The WHO document says that a decision around emergency use for AstraZeneca's Covid-19 vaccine is anticipated by the end of January, at the earliest. The same vaccine, produced in South Korea by SK Bioscience, could be listed for emergency use by the second half of February at the earliest.  

By mid-February, the AstraZeneca vaccine manufactured by Serum Institute of India could also be listed for emergency use, according to WHO documents. 

The document also estimates that Moderna's Covid-19 vaccine, which already has been authorized in the United States, could get an emergency use listing by the end of February.

By March at the earliest, China’s Sinovac Covid-19 vaccine and Sinopharm Covid-19 vaccine could be listed for emergency use. The Johnson & Johnson Covid-19 vaccine, which is administered as a one-dose shot, could be listed for emergency use by May at the earliest, notes the WHO document.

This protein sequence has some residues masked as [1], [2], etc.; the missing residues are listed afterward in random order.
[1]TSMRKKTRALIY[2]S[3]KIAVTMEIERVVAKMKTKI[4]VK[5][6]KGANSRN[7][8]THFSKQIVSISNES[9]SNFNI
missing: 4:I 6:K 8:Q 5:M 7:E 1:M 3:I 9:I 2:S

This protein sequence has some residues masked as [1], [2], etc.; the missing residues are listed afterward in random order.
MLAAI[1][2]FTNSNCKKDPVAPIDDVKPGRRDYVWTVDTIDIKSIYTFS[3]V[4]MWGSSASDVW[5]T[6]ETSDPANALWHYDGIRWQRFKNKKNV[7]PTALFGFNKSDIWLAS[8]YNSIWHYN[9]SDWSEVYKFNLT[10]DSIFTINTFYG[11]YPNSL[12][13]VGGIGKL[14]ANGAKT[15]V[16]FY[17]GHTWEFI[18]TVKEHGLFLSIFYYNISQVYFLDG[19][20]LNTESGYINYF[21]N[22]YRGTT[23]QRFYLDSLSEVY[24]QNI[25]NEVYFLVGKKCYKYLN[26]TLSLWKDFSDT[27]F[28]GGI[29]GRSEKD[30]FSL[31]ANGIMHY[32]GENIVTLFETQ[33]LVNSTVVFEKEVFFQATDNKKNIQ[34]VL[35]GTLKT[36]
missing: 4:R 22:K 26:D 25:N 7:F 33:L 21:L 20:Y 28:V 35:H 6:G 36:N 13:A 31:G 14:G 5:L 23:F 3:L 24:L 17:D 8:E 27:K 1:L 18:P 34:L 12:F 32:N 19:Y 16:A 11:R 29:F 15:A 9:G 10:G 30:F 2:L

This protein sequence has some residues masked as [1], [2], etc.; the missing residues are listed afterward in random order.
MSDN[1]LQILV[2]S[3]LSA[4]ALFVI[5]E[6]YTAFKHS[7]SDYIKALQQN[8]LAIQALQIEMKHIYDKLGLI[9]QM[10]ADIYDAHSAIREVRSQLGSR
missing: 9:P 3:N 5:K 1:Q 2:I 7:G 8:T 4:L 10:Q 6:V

5:57 p.m. ET, January 20, 2021

UK Home Secretary says she called for border closures in March, during first Covid-19 wave

From CNN’s Sarah Dean in London 

UK Home Secretary Priti Patel has been recorded saying the nation should have closed its borders back in March due to the pandemic.  

 “‘On [the question of] 'should we have closed our borders earlier?’ the answer is yes, I was an advocate of closing them last March,” Patel is heard saying in an audio recording obtained by the Guido Fawkes politics website.

The recording was reportedly made during a Zoom call on Tuesday night with the Conservative Friends of India group.